# How to measure noisy AC

Discussion in 'Electronic Basics' started by Gary Atkins, May 10, 2004.

1. ### Gary AtkinsGuest

My son has a high school project where he has built a simple AC generator
where the magnets spin, and the coils are static. It will be driven by
running water from a tank.
Problem is, he cannot measure the current with his multimeter as the values
jump all over the place!
Is there a simple trick to smooth out the power so it can be measured?
eg a small resistor in the circuit ? Rectify to DC with a diode?
Any links to generator projects on the web?
Appreciate any help,
Gary

2. ### Bill VajkGuest

1) Gear drive the alternator so the frequency is driven above/into
the dampening range of the meter

2) Put a full wave bridge rectifier on the output and measure
dc current. However is the frequency (rpm) is very low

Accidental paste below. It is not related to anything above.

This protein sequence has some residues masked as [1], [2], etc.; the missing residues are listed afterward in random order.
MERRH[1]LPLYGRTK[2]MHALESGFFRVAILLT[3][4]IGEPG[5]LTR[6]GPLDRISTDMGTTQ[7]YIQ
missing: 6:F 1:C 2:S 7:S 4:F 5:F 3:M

you'll still see severe fluctuatuions. If that's the case, you
could add enough capacitance to smooth out the meter jumping.

3) Add more magnetic poles to increase the frequency resulting
in the same solution as #1, above.

There may be others, but these spring to mind.

3. ### Rich GriseGuest

Is it a digital multimeter? Go ahead and spring \$20.00 or so for an analog
meter - it'll be much more instructive, as you can see the needle move
in response to the movement of the armature. And you do understand that
this generator produces AC?

Have Fun!
Rich

4. ### Watson A.Name \Watt Sun - the Dark Remover\Guest

One could pull the old bolometer trick. Use the power to heat some
indicator, such as a small 6V lamp. Compare the power by switching the
lamp to a power supply to give the same brightness, then use the voltage
and current of the power supply to give a good estimation of power.

Ya know, it always bumfuzzles me why Edison insisted on having those
cumbersome commutators and brushes on his generators.